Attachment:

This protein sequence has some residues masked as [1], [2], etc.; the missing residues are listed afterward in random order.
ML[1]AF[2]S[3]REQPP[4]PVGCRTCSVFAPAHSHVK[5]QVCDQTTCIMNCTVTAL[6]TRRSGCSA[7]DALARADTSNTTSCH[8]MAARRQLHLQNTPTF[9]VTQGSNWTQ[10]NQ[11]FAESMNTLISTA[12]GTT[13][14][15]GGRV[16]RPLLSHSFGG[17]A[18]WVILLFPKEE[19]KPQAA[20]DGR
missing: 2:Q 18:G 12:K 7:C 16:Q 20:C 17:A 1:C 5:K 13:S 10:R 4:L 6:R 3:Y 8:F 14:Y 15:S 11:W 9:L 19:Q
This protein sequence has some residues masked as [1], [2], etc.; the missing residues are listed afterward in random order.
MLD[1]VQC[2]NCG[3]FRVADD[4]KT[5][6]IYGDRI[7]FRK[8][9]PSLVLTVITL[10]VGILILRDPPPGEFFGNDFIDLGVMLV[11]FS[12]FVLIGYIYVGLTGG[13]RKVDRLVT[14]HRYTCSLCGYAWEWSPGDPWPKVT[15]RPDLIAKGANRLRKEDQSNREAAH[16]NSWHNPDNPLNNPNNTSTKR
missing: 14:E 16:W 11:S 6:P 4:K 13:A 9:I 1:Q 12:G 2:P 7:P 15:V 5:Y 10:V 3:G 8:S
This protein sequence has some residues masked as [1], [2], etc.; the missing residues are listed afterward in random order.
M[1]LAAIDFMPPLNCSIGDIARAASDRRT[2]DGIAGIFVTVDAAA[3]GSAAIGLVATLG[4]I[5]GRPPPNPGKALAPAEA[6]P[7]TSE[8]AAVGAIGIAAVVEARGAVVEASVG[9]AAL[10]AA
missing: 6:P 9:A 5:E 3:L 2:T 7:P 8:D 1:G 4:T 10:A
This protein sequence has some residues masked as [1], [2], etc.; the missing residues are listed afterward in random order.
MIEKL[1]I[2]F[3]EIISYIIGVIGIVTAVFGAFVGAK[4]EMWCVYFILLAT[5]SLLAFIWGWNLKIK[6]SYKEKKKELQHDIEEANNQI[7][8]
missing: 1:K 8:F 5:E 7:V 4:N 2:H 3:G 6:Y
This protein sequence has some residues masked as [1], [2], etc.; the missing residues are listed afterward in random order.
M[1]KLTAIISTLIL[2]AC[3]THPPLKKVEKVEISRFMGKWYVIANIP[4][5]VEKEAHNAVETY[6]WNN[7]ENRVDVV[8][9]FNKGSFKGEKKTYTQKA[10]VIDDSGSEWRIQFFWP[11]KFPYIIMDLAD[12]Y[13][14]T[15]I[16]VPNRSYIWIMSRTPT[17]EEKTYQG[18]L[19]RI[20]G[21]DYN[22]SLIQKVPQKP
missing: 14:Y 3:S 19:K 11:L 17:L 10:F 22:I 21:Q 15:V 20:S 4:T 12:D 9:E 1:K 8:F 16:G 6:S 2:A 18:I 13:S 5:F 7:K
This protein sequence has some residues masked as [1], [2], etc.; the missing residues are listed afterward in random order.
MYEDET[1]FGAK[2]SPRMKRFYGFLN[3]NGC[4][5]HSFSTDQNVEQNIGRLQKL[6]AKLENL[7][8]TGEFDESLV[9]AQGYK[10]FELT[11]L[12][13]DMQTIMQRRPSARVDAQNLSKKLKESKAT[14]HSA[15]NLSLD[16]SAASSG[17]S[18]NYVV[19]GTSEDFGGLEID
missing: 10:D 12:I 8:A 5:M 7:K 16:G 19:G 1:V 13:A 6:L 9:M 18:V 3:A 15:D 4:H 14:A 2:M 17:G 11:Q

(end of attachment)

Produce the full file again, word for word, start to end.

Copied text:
This protein sequence has some residues masked as [1], [2], etc.; the missing residues are listed afterward in random order.
ML[1]AF[2]S[3]REQPP[4]PVGCRTCSVFAPAHSHVK[5]QVCDQTTCIMNCTVTAL[6]TRRSGCSA[7]DALARADTSNTTSCH[8]MAARRQLHLQNTPTF[9]VTQGSNWTQ[10]NQ[11]FAESMNTLISTA[12]GTT[13][14][15]GGRV[16]RPLLSHSFGG[17]A[18]WVILLFPKEE[19]KPQAA[20]DGR
missing: 2:Q 18:G 12:K 7:C 16:Q 20:C 17:A 1:C 5:K 13:S 10:R 4:L 6:R 3:Y 8:F 14:Y 15:S 11:W 9:L 19:Q
This protein sequence has some residues masked as [1], [2], etc.; the missing residues are listed afterward in random order.
MLD[1]VQC[2]NCG[3]FRVADD[4]KT[5][6]IYGDRI[7]FRK[8][9]PSLVLTVITL[10]VGILILRDPPPGEFFGNDFIDLGVMLV[11]FS[12]FVLIGYIYVGLTGG[13]RKVDRLVT[14]HRYTCSLCGYAWEWSPGDPWPKVT[15]RPDLIAKGANRLRKEDQSNREAAH[16]NSWHNPDNPLNNPNNTSTKR
missing: 14:E 16:W 11:S 6:P 4:K 13:A 9:I 1:Q 12:G 2:P 7:P 15:V 5:Y 10:V 3:G 8:S
This protein sequence has some residues masked as [1], [2], etc.; the missing residues are listed afterward in random order.
M[1]LAAIDFMPPLNCSIGDIARAASDRRT[2]DGIAGIFVTVDAAA[3]GSAAIGLVATLG[4]I[5]GRPPPNPGKALAPAEA[6]P[7]TSE[8]AAVGAIGIAAVVEARGAVVEASVG[9]AAL[10]AA
missing: 6:P 9:A 5:E 3:L 2:T 7:P 8:D 1:G 4:T 10:A
This protein sequence has some residues masked as [1], [2], etc.; the missing residues are listed afterward in random order.
MIEKL[1]I[2]F[3]EIISYIIGVIGIVTAVFGAFVGAK[4]EMWCVYFILLAT[5]SLLAFIWGWNLKIK[6]SYKEKKKELQHDIEEANNQI[7][8]
missing: 1:K 8:F 5:E 7:V 4:N 2:H 3:G 6:Y
This protein sequence has some residues masked as [1], [2], etc.; the missing residues are listed afterward in random order.
M[1]KLTAIISTLIL[2]AC[3]THPPLKKVEKVEISRFMGKWYVIANIP[4][5]VEKEAHNAVETY[6]WNN[7]ENRVDVV[8][9]FNKGSFKGEKKTYTQKA[10]VIDDSGSEWRIQFFWP[11]KFPYIIMDLAD[12]Y[13][14]T[15]I[16]VPNRSYIWIMSRTPT[17]EEKTYQG[18]L[19]RI[20]G[21]DYN[22]SLIQKVPQKP
missing: 14:Y 3:S 19:K 11:L 17:L 10:F 22:I 21:Q 15:V 20:S 4:T 12:D 9:E 1:K 8:F 16:G 6:S 2:A 18:I 13:S 5:F 7:K
This protein sequence has some residues masked as [1], [2], etc.; the missing residues are listed afterward in random order.
MYEDET[1]FGAK[2]SPRMKRFYGFLN[3]NGC[4][5]HSFSTDQNVEQNIGRLQKL[6]AKLENL[7][8]TGEFDESLV[9]AQGYK[10]FELT[11]L[12][13]DMQTIMQRRPSARVDAQNLSKKLKESKAT[14]HSA[15]NLSLD[16]SAASSG[17]S[18]NYVV[19]GTSEDFGGLEID
missing: 10:D 12:I 8:A 5:M 7:K 16:G 19:G 1:V 13:A 6:L 9:M 18:V 3:A 15:D 4:H 14:A 2:M 17:G 11:Q